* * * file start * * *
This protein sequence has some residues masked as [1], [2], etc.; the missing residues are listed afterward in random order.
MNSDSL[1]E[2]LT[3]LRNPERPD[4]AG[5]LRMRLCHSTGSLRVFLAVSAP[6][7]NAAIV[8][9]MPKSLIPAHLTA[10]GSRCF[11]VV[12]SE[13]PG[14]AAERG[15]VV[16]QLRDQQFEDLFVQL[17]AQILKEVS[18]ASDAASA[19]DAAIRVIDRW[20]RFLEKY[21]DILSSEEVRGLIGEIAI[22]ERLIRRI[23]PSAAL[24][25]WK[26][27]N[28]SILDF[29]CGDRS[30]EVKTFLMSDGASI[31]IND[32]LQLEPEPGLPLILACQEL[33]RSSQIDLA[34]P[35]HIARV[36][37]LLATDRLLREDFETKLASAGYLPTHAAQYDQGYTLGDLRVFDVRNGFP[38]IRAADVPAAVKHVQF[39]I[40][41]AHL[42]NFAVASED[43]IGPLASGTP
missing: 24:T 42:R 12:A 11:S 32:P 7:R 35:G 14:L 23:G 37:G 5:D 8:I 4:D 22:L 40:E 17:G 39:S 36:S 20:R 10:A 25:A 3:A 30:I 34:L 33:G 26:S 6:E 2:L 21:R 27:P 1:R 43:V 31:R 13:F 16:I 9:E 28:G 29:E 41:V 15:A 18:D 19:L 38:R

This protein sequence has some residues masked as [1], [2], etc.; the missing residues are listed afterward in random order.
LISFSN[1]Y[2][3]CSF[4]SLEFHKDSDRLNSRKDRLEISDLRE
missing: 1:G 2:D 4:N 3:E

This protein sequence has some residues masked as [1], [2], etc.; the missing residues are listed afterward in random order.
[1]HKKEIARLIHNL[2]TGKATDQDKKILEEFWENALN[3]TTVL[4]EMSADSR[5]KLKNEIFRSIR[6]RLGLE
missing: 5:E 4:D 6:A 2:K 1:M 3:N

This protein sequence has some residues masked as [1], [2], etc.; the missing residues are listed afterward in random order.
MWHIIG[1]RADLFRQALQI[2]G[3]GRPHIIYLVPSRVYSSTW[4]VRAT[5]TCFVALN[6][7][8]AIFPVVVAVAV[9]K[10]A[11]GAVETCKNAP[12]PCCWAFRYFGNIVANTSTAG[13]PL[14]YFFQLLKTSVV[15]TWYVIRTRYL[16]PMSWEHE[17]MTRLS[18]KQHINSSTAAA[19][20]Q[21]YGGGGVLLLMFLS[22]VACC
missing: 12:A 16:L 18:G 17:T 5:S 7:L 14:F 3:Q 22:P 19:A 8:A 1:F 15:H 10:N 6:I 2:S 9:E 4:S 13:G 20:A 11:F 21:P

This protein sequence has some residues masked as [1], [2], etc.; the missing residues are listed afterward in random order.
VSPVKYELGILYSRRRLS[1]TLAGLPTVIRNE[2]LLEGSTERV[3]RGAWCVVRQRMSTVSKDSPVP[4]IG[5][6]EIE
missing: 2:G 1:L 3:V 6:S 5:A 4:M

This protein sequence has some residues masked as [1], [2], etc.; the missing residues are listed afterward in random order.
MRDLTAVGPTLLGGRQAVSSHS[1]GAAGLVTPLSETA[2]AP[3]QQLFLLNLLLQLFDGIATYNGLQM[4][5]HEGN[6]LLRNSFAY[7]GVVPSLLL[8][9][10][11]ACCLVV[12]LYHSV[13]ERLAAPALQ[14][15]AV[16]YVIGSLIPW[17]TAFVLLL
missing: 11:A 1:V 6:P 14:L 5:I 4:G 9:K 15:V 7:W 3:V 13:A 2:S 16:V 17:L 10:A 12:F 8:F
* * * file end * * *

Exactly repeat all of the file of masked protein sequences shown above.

This protein sequence has some residues masked as [1], [2], etc.; the missing residues are listed afterward in random order.
MNSDSL[1]E[2]LT[3]LRNPERPD[4]AG[5]LRMRLCHSTGSLRVFLAVSAP[6][7]NAAIV[8][9]MPKSLIPAHLTA[10]GSRCF[11]VV[12]SE[13]PG[14]AAERG[15]VV[16]QLRDQQFEDLFVQL[17]AQILKEVS[18]ASDAASA[19]DAAIRVIDRW[20]RFLEKY[21]DILSSEEVRGLIGEIAI[22]ERLIRRI[23]PSAAL[24][25]WK[26][27]N[28]SILDF[29]CGDRS[30]EVKTFLMSDGASI[31]IND[32]LQLEPEPGLPLILACQEL[33]RSSQIDLA[34]P[35]HIARV[36][37]LLATDRLLREDFETKLASAGYLPTHAAQYDQGYTLGDLRVFDVRNGFP[38]IRAADVPAAVKHVQF[39]I[40][41]AHL[42]NFAVASED[43]IGPLASGTP
missing: 24:T 42:R 12:A 11:S 32:P 7:R 35:G 14:L 23:G 37:G 5:D 8:I 4:D 22:L 40:E 17:G 39:S 36:S 20:R 10:A 25:A 3:A 30:I 34:L 33:G 26:S 6:E 2:L 21:R 27:P 1:R 43:V 31:R 13:F 16:I 9:E 28:G 29:E 41:V 15:A 18:D 19:L 38:R

This protein sequence has some residues masked as [1], [2], etc.; the missing residues are listed afterward in random order.
LISFSN[1]Y[2][3]CSF[4]SLEFHKDSDRLNSRKDRLEISDLRE
missing: 1:G 2:D 4:N 3:E

This protein sequence has some residues masked as [1], [2], etc.; the missing residues are listed afterward in random order.
[1]HKKEIARLIHNL[2]TGKATDQDKKILEEFWENALN[3]TTVL[4]EMSADSR[5]KLKNEIFRSIR[6]RLGLE
missing: 5:E 4:D 6:A 2:K 1:M 3:N

This protein sequence has some residues masked as [1], [2], etc.; the missing residues are listed afterward in random order.
MWHIIG[1]RADLFRQALQI[2]G[3]GRPHIIYLVPSRVYSSTW[4]VRAT[5]TCFVALN[6][7][8]AIFPVVVAVAV[9]K[10]A[11]GAVETCKNAP[12]PCCWAFRYFGNIVANTSTAG[13]PL[14]YFFQLLKTSVV[15]TWYVIRTRYL[16]PMSWEHE[17]MTRLS[18]KQHINSSTAAA[19][20]Q[21]YGGGGVLLLMFLS[22]VACC
missing: 12:A 16:L 18:G 17:T 5:S 7:L 14:F 3:Q 22:P 19:A 8:A 1:F 15:H 10:N 6:I 2:S 9:E 4:S 13:G 20:A 11:F 21:P

This protein sequence has some residues masked as [1], [2], etc.; the missing residues are listed afterward in random order.
VSPVKYELGILYSRRRLS[1]TLAGLPTVIRNE[2]LLEGSTERV[3]RGAWCVVRQRMSTVSKDSPVP[4]IG[5][6]EIE
missing: 2:G 1:L 3:V 6:S 5:A 4:M

This protein sequence has some residues masked as [1], [2], etc.; the missing residues are listed afterward in random order.
MRDLTAVGPTLLGGRQAVSSHS[1]GAAGLVTPLSETA[2]AP[3]QQLFLLNLLLQLFDGIATYNGLQM[4][5]HEGN[6]LLRNSFAY[7]GVVPSLLL[8][9][10][11]ACCLVV[12]LYHSV[13]ERLAAPALQ[14][15]AV[16]YVIGSLIPW[17]TAFVLLL
missing: 11:A 1:V 6:P 14:L 5:I 4:G 9:K 15:V 7:W 3:V 13:A 2:S 16:V 17:L 10:A 12:F 8:F